Walking to the Sun
Arpana’s “Walking to the sun”, written by Vivek Narayan and directed by Sunil Shanbag, is an exploration, through two interconnected texts, of what life and death mean for young children in captivity facing their end.
Rabindranath Tagore’s orphan Amal in “Dak Ghar” is terminally ill with “all the organs of his little body at loggerheads with each other” and may not leave his house for fear of the autumn winds. The Jewish orphans in 1942 Warsaw are fine in health, but not fine by religion and race for the Nazis. Confined to a ghetto, they will soon be exterminated. Played side by side, these two stories reveal amazing interconnections that bind them across continents and cultures.
Tagore’s 1912 play was translated into English, French and German, and received rave reviews all over Europe. Andre Gide read a French version on radio and Dr Janusz Korczak, Polish paediatrician and famous writer, translated it into Polish. He remembered it years later in the Warsaw ghetto where he was looking after the orphans. It struck him that a performance of the play by the children might help them face the inevitable end when it came. Soon after the performance, they were taken by train to Treblinka to be gassed.
We might say then, that the “Dak Ghar” performed in “Walking to the sun” is Shanbag’s recreation of that performance of nearly 70 years ago. The quirky costumes and acting style of the friends Amal makes sitting at his window, reflect this transposition across time and space.
That half of the stage where the performance happens is brightly lit. Here Amal lies beneath a soft multicoloured quilt with his uncle Madhav and a shloka-spouting vaid in occasional attendance. The other half, where the orphans live, is empty except for a grey bench and Dr Korczak, who narrates their story. The lighting is cold blue and the space is demarcated by grey barbed wire stretched between grey poles. The two spaces are subtly connected through the grey pole to which Amal’s window is attached. The stage set (Nayantara Kotian and Vivek Jadhav) and lighting (Hidayat Sami, Shanbag) thus reflect the themes of captivity and hope that underpin the play.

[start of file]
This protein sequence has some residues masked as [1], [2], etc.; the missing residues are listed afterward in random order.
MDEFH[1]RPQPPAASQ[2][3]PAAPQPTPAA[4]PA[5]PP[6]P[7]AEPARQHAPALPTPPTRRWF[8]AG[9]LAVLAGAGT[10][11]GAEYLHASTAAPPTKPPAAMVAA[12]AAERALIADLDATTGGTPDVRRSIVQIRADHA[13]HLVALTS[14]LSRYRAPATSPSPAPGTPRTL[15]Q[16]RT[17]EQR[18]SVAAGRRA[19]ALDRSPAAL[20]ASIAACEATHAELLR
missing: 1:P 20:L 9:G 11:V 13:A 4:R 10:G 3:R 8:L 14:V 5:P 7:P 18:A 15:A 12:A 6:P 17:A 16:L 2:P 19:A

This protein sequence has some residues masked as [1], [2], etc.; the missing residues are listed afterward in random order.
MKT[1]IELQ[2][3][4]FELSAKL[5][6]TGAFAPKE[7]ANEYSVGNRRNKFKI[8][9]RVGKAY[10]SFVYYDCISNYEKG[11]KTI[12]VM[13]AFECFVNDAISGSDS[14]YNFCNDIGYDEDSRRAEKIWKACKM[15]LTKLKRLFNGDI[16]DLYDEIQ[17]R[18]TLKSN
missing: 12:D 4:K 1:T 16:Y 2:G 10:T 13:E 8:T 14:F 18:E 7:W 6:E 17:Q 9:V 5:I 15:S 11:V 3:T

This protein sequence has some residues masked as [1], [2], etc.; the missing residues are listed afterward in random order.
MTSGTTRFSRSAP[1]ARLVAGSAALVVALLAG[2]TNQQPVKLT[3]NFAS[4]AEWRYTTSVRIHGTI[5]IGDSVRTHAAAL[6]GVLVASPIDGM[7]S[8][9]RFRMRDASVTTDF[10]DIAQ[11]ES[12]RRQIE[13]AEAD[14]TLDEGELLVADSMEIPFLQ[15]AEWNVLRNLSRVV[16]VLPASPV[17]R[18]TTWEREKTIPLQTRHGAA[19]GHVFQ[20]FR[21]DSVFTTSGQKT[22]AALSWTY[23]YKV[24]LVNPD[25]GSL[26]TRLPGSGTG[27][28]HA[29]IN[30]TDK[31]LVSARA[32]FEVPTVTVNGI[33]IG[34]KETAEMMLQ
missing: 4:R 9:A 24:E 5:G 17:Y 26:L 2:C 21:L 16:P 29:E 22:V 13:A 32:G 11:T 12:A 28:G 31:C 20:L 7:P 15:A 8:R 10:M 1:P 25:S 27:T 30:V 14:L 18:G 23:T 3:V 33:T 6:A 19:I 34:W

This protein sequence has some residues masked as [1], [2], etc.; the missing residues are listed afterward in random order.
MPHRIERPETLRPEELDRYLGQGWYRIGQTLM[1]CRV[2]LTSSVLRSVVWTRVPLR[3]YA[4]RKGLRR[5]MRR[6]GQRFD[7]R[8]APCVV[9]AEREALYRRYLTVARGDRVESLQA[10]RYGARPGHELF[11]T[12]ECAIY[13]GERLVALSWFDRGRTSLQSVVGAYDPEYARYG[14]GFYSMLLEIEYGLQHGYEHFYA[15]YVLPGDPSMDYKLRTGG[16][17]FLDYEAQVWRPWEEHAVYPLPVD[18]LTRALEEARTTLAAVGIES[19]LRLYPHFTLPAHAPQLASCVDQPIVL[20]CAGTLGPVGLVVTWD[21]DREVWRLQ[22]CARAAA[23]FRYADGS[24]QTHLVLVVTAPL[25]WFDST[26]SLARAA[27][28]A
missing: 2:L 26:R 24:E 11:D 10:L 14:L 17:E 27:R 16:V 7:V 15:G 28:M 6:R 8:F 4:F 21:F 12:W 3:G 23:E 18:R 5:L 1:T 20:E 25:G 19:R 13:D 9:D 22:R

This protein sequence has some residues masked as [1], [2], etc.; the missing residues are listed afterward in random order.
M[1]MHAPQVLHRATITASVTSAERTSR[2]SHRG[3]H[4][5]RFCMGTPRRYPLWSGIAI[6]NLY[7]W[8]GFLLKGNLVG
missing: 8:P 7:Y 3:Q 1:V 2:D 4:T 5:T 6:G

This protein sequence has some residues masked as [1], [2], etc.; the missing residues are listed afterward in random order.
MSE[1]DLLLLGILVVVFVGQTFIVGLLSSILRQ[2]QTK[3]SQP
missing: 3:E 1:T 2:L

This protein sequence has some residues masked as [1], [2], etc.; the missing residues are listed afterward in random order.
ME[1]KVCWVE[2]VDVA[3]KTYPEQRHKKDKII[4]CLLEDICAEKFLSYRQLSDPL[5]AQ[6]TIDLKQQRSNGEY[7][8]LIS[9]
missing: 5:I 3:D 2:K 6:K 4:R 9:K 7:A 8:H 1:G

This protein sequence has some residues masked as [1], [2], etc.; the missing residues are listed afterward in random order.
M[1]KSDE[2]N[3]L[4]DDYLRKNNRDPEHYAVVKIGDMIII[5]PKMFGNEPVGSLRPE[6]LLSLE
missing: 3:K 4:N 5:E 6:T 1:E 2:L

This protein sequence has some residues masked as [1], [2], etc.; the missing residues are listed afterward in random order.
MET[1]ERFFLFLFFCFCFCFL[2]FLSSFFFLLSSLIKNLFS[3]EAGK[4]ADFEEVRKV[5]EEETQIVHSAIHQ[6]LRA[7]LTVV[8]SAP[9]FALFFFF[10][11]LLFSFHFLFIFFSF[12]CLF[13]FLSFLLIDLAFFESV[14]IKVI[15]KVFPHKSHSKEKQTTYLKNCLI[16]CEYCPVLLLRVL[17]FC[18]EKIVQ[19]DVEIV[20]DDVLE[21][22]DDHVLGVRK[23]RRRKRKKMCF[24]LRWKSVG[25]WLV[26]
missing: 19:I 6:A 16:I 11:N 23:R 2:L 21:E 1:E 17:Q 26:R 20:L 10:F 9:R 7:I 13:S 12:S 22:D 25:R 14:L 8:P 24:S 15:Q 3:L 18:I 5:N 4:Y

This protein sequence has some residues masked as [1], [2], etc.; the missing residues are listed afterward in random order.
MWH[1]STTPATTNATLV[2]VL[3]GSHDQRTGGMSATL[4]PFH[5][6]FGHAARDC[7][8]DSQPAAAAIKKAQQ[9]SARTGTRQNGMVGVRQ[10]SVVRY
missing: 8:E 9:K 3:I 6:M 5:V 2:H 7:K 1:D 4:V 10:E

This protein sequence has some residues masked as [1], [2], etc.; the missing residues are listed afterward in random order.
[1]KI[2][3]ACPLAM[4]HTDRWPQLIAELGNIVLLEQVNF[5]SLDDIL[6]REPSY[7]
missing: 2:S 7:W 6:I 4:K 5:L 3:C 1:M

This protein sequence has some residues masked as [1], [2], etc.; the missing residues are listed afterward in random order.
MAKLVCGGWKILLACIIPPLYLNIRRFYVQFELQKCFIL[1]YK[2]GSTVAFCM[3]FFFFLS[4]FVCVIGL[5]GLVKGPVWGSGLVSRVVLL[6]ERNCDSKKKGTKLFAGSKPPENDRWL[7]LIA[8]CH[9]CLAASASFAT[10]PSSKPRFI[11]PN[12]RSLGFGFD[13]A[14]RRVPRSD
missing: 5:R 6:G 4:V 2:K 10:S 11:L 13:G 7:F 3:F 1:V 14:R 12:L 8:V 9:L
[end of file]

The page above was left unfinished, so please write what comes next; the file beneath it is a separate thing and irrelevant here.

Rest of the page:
One more thing connects the lives of the children on two sides of the stage. Their imaginations are given space to fly by story-tellers who love the children for who they are and what they desire. Amal’s story-teller is his uncle’s friend Thakurda dressed up as a wandering fakir (Sudhir Pandey, sensitive under mock bluster). The Jewish children’s story-teller is Dr Korczak (Satyajit Sharma, quietly intense with superb articulation).
Fortunately, the play’s complex web of ideas in no way diminishes its emotional impact which comes chiefly from two sources—Manasi Rachh’s performance as Amal and the sound track. Manasi’s petite stature, flute-like voice, spontaneous laughter and mobile face embody Amal’s pure innocence with rare truthfulness. The scene of his death is arguably the most moving one has seen in a long time. The music responds every bit of the way, scripting a track that runs parallel to the words.
Published On : 10-04-2015